that entire First Corps with its corps troops and some 32,000 auxiliaries were to have been shipped by end of November, and that an additional program for December, January, and February contemplates that the shipment of the Second Corps with its corps troops and other auxiliaries should be practically completed by the end of February. Should such a program be carried out as per schedule and should shipments continue at corresponding rate, it would not succeed in placing even three complete corps, with proper proportion of Army troops and auxiliaries, in France by the end of May. The actual facts are that shipments are not even keeping up to that schedule. It is now the middle of December and the First Corps is still incomplete by over two entire divisions * and many corps troops. It can not be too emphatically declared that we should be prepared to take the field with at least four corps by June 30. In view of past performances with tonnage heretofore available such a project is impossible of fulfillment, but only by most strenuous attempts to attain such a result will we be in a position to take a proper part in operations in 1918. In view of fact that as the number of our troops here increases a correspondingly greater amount of tonnage must be provided for their supply, and also in view of the slow rate of shipment with tonnage now available, it is of the most urgent importance that more tonnage should be obtained at once as already recommended in my cables and by Gen. Bliss.

3. During January, 1918, discussions were held with the British authorities that resulted in an agreement, which became known as the six-division plan and which provided for the transportation of six entire divisions in British tonnage, without interference with our own shipping program. High commanders, staff, infantry, and auxiliary troops were to be given experience with British divisions, beginning with battalions, the artillery to be trained under American direction, using French materiel. It was agreed that when sufficiently trained these battalions were to be re-formed into regiments and that when the artillery was fully trained all of the units comprising each division were to be united for service under their own officers. It was planned that the period of training with the British should cover about 10 weeks. To supervise the administration and training of these divisions the Second Corps staff was organized February 20, 1918.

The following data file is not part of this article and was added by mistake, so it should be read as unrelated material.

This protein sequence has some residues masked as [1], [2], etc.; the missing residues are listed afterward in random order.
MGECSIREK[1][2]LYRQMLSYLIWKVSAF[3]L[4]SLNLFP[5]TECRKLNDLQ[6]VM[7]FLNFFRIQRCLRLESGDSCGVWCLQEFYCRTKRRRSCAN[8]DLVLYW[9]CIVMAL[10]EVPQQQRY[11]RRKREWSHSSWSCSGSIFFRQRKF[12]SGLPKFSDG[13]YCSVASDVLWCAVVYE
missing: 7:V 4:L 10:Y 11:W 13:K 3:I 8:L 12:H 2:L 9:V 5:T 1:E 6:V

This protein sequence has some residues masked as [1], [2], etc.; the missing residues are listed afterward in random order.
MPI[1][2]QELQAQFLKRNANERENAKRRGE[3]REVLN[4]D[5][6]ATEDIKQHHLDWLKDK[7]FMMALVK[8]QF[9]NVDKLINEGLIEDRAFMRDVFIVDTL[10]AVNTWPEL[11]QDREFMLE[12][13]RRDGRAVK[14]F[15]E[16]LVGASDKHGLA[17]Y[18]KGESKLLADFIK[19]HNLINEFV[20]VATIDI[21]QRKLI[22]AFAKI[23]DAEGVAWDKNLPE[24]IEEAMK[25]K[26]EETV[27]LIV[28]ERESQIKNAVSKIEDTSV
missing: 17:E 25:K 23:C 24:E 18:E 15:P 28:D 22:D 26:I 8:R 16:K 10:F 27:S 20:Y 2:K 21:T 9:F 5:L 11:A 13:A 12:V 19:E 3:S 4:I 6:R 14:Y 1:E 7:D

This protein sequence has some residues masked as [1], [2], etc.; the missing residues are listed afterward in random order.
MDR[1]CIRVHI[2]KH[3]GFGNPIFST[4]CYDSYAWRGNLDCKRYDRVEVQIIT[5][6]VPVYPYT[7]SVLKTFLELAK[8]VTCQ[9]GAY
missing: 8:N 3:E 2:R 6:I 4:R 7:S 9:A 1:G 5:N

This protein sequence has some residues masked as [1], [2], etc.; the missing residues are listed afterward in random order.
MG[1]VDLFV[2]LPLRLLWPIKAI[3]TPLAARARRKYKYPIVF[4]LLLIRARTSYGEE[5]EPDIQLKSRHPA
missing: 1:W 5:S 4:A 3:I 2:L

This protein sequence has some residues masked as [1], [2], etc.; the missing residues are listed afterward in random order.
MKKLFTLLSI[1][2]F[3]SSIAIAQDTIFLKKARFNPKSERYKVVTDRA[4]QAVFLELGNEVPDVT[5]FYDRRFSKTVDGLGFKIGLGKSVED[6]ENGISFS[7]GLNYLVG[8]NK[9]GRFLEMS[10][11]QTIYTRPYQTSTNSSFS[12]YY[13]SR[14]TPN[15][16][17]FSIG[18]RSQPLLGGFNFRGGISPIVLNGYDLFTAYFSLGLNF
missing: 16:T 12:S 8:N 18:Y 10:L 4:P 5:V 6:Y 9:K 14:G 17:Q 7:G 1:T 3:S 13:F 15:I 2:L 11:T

In the latter part of January joint note No. 12, presented by the Military Representatives with the Supreme War Council was approved by the Council. This note concluded that France would be safe during 1918 only under certain conditions, namely:

(a) That the strength of the British and French troops in France is continuously kept up to their present total strength and that they receive the expected reinforcements of not less than two American divisions per month.


4. The first German offensive of 1918, beginning March 21, overran all resistance during the initial period of the attack. Within eight days the enemy had completely crossed the old Somme battlefield and had swept everything before him to a depth of some 56 kilometers. For a few days the loss of the railroad center of Amiens appeared imminent. The offensive made such inroads upon French and British reserves that defeat stared them in the face unless the new American troops should prove more immediately available than even the most optimistic had dared to hope. On March 27 the Military Representatives with the Supreme War Council prepared their joint note No. 18. This note repeated the previously quoted statement from joint note No. 12, and continued:

The battle which is developing at the present moment in France and which can extend to the other theaters of operations, may very quickly place the Allied Armies in a serious situation from the point of view of effectives, and the Military Representatives are from this moment of opinion that the above-detailed condition (see (a) par. 3) can no longer be maintained, and they


The First, Forty-second, and Twenty-sixth Division had arrived; but not the Replacement and the Depot Division.

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